Freelance Overwhelm: Reigning in the Whirlwind
Many, not all, but many who do freelance writing confess to having a desk like mine. It has piles of papers and books. The desktop is virtually invisible. It looks like chaos. What I've come to realize of late is that part of the reason our desks look like the aftermath of a tornado is because that is what our minds are like. We always have a whirlwind of thoughts swirling around in our mind.
The Whirlwind of Overwhelm in Our Minds
There are new ideas popping up, items from our to-do list that still need to be done, concerns for people, musings from the past or plans for the future. They don't present themselves one-by-one in a neat, tidy list. They get blown into our mind like a bunch of post-it notes caught in a dust storm. We've barely caught a glimpse of one before it swirls away and a brief glimpse of another pops up. Pretty soon we don't know where to look, what to do or where to start because we are overwhelmed with so many ideas, possibilities and responsibilities. So, how do we harness all this and turn it into productivity?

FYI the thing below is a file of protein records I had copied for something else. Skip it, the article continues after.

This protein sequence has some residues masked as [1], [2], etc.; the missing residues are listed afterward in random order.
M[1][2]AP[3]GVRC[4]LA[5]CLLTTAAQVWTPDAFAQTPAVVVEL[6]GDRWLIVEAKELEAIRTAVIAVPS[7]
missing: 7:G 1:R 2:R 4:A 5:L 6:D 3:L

Step 1: Stop!
Everyone is different, but for me, the first thing I need to do is stop. Stop listening to the whirlwind of thoughts. This has to be a conscious choice or they will just keep coming.
Step 2: Do!
You stop the thinking by doing, taking action. My 'do' usually consists of grabbing a pad of paper and a pen. Then, I choose my focus. Typically, this is writing a to-do list of my top priorities for the day. As I begin to focus on the task of recording that list, the whirlwind slows down so that I can grab individual "post-it notes" that relate to what needs to be done. They may come in a random order, but that's okay. I can prioritize those tasks once the list is complete.
Step 3: Focus
Now that the most urgent items have been pulled out of the whirlwind and been deposited on my notepad, my mind seems less chaotic. I can take a breath and relax. Plus, I have a physical list sitting in front of me on which to focus. Now I can prioritize my list and determine where to start and what comes next. Once I have those items corralled on paper and numbered, my freelance overwhelm is gone. I can focus on task #1, assess what needs to be done and move on with my day.
Freelance Overwhelm. How do you deal with it?
That's my simplistic process of reigning in my cluttered mind. What's yours?
Do you have tools you use or is pen and paper your go-to?
Let us know in the comments.